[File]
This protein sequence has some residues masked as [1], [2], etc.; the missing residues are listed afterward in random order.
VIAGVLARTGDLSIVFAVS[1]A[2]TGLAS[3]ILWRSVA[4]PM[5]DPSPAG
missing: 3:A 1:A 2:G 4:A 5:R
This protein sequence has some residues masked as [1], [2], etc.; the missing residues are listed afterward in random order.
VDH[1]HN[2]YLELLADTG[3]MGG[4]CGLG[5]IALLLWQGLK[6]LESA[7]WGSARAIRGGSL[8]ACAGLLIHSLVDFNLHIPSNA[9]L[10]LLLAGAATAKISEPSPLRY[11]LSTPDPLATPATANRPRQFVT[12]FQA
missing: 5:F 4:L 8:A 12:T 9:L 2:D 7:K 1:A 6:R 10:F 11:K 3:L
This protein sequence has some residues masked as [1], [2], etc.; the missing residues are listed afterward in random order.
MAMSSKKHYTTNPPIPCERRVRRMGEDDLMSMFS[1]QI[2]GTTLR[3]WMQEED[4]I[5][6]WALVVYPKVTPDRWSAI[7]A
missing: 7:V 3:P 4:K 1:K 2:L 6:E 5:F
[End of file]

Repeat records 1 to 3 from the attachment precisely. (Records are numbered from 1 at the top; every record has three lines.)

This protein sequence has some residues masked as [1], [2], etc.; the missing residues are listed afterward in random order.
VIAGVLARTGDLSIVFAVS[1]A[2]TGLAS[3]ILWRSVA[4]PM[5]DPSPAG
missing: 3:A 1:A 2:G 4:A 5:R
This protein sequence has some residues masked as [1], [2], etc.; the missing residues are listed afterward in random order.
VDH[1]HN[2]YLELLADTG[3]MGG[4]CGLG[5]IALLLWQGLK[6]LESA[7]WGSARAIRGGSL[8]ACAGLLIHSLVDFNLHIPSNA[9]L[10]LLLAGAATAKISEPSPLRY[11]LSTPDPLATPATANRPRQFVT[12]FQA
missing: 5:F 4:L 8:A 12:T 9:L 2:D 7:K 1:A 6:R 10:F 11:K 3:L
This protein sequence has some residues masked as [1], [2], etc.; the missing residues are listed afterward in random order.
MAMSSKKHYTTNPPIPCERRVRRMGEDDLMSMFS[1]QI[2]GTTLR[3]WMQEED[4]I[5][6]WALVVYPKVTPDRWSAI[7]A
missing: 7:V 3:P 4:K 1:K 2:L 6:E 5:F